Self Esteem Building Games & Activities

Updated April 17, 2017

Games and activities that build self-esteem range from individual online interactive games to group games, played outside, that build trust and confidence within a group. Social situations are re-enacted in some games to sensitise children to their own behaviours, while other games use dilemmas to instil self-worth and cooperation in children. One online game uses smiling faces to reinforce positivity whenever one's name is chosen, while another lets girls input their skills and tastes, along with graphics, to produce a collage about themselves.

Group Self-Esteem Games

Wings For Kids hosts a website with self-esteem games ranging from games that help children become self-aware to games about coping, anger management and empowerment. These games use real-life situations to illustrate lessons in game form. Some of the game names include Caught in the Act, Bus Driver, Human Volcano, Wrestle Worries and Apology Pot. Becky's Guiding Resource Center provides "exercises in group dynamics and self-esteem." Her website offers more than 20 cooperative games including Giant Stick Figures, a Blindfolded Trust Walk, the Peanut Butter Sandwich Dilemma and Traffic Jam. This site also provides ice-breaking games including a Human Scavenger Hunt, Know Your Neighbor, Switching Hats and Name Acrostics. Education World also offers 10 activities to do with students to help boost their self-esteem. Games included are Ranking Traits which has students self-evaluate their own behaviours and Accentuate the Positive, a game which facilitates students telling other students all of the positive things about themselves.

Individual Self-Esteem Games

McGill University offers interactive self-esteem games online which they say are meant to help foster positive patterns of thought. "Grow Your Chi!" is a game where you input your name, and then clouds appear. On the clouds are people's faces, either smiling or not, and clouds with names, including yours, on them. Your job is to click on the smiling faces and clouds with your name. Their "EyeSpy" game teaches players to "take hold of your attention, teach yourself to automatically look for positive social information and ignore negative information that drags you down." This game provides a grid of 16 human faces with different expressions on them. Your job is to identify the one smiling face among each set of faces as quickly as possible. The last game offered is "Wham!" which is intended to "give your self-esteem a boost ... by creating links between yourself and social acceptance." This game asks for your name and birth date and then you click on different boxes and if your name or birth date is in the box, when clicked, it reveals a smiling person. If it is not your personal information in the box, when clicked, it reveals a person with other expressions than a smile. Go Girls Only has an interactive game online which asks questions of the player, such as her favourite snack, something they are thankful for, a best friend's name or favourite animal. Graphics are provided to illustrate interests and tastes, and then a collage can be printed out.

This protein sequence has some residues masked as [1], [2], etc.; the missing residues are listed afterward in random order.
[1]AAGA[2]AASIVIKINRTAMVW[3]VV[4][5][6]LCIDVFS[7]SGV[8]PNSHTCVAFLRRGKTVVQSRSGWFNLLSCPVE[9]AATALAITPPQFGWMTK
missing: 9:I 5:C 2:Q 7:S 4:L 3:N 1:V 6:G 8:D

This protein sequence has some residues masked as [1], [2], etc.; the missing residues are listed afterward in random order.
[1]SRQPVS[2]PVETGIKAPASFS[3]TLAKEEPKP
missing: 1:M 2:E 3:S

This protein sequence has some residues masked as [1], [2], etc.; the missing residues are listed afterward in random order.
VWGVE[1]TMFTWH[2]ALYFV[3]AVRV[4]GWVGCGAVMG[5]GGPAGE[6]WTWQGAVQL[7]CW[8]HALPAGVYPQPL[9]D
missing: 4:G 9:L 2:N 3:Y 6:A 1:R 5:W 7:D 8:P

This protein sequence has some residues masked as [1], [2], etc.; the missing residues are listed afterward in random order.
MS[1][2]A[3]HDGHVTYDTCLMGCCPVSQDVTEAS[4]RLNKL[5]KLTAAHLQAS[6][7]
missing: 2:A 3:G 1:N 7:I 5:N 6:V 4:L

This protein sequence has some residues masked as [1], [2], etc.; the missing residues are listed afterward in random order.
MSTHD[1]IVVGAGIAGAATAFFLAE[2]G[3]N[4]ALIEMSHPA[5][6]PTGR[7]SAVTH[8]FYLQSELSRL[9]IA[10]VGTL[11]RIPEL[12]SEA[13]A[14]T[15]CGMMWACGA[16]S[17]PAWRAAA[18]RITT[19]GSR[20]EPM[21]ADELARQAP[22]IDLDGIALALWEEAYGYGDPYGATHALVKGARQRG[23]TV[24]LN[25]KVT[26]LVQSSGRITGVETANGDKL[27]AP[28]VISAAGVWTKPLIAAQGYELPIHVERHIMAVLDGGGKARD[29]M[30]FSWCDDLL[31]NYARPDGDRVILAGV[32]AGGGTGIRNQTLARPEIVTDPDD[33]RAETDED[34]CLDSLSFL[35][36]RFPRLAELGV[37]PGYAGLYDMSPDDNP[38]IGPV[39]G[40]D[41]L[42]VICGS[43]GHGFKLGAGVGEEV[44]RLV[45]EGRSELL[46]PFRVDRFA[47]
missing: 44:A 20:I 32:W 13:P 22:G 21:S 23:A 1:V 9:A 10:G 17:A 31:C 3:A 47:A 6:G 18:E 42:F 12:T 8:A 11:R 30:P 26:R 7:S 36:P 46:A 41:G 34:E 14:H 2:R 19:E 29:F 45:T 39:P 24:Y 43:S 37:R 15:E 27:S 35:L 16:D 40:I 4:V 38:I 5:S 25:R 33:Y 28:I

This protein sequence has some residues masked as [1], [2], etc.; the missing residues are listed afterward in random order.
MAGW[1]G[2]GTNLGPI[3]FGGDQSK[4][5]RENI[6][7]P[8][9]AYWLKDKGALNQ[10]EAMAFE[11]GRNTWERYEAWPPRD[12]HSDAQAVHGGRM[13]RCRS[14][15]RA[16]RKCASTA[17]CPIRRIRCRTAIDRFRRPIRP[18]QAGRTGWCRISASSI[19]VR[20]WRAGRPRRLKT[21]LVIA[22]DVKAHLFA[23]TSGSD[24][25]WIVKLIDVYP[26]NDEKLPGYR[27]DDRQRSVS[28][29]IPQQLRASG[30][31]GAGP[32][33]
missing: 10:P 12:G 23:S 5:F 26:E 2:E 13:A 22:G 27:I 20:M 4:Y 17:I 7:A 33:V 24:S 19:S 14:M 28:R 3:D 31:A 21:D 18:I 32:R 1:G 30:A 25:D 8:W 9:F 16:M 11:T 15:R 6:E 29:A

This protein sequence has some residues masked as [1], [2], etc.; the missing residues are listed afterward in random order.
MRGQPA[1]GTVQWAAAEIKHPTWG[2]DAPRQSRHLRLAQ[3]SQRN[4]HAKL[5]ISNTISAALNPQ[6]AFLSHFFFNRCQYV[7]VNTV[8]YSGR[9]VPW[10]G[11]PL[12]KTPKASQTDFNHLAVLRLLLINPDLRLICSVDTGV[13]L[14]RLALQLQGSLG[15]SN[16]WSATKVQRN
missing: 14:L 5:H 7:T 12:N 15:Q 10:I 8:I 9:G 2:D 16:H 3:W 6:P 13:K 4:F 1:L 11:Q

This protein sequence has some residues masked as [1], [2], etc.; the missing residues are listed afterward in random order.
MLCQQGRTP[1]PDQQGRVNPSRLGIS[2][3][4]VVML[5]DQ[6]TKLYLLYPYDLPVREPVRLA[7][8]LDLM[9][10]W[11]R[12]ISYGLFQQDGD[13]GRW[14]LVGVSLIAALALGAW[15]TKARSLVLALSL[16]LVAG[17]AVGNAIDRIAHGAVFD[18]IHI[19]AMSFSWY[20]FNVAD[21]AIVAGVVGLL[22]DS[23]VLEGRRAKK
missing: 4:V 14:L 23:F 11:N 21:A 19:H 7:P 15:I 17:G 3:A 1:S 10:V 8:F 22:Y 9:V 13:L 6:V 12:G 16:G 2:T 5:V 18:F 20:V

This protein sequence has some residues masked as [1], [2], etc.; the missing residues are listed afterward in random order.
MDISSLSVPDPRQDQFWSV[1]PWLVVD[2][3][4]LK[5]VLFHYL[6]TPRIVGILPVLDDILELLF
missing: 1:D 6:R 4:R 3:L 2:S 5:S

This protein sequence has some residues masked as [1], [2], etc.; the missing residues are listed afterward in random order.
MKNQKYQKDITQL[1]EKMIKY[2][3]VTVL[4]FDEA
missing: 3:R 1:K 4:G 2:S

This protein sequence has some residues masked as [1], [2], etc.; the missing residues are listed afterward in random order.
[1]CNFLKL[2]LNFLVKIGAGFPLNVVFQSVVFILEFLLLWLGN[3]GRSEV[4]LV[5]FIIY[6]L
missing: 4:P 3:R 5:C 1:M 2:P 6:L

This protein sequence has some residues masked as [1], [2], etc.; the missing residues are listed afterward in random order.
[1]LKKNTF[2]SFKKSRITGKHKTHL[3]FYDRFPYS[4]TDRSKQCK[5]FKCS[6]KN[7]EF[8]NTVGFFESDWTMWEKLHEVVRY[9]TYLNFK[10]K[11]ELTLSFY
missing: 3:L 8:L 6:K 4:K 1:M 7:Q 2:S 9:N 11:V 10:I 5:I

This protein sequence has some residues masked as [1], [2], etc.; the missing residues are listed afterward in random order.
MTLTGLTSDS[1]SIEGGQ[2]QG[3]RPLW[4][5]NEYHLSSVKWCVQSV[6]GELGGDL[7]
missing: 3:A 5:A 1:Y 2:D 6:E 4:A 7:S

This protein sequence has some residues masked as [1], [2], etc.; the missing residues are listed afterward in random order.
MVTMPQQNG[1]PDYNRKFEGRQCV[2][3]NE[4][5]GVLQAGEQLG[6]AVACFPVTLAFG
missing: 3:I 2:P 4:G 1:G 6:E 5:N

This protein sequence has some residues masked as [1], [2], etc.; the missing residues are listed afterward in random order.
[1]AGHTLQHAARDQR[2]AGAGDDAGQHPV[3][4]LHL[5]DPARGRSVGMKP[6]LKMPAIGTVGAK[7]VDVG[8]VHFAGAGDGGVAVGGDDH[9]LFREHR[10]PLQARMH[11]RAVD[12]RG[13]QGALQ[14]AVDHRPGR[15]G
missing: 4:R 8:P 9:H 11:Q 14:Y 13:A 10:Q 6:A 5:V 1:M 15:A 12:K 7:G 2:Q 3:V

Online Indexes of Self-Esteem Games

The U.S. Scouting Service Project lists more than 20 confidence and team-building games online including Finger Hula-Hoop, Human Knot and Similarity Charades. The site Scouting Web has links to more than 40 self-esteem games, in addition to 14 team-building game resources. The games listed on this site address issues of self-esteem, as well as diversity and special needs. Human Quest offers a list of activities and lesson plans to help build self-esteem. Art lessons for self-esteem, as well as the use of dance, theatre, writing and music in this capacity, are referenced.

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About the Author

Kirsten Anderberg has been a published writer since 1999. Her work has appeared in magazines, newspapers, websites and books including "Utne," "HipMama," "ZNet" and "Adbusters." Anderberg received her Bachelor of Arts in political science from the University of Washington and her master's degree in history from California State University.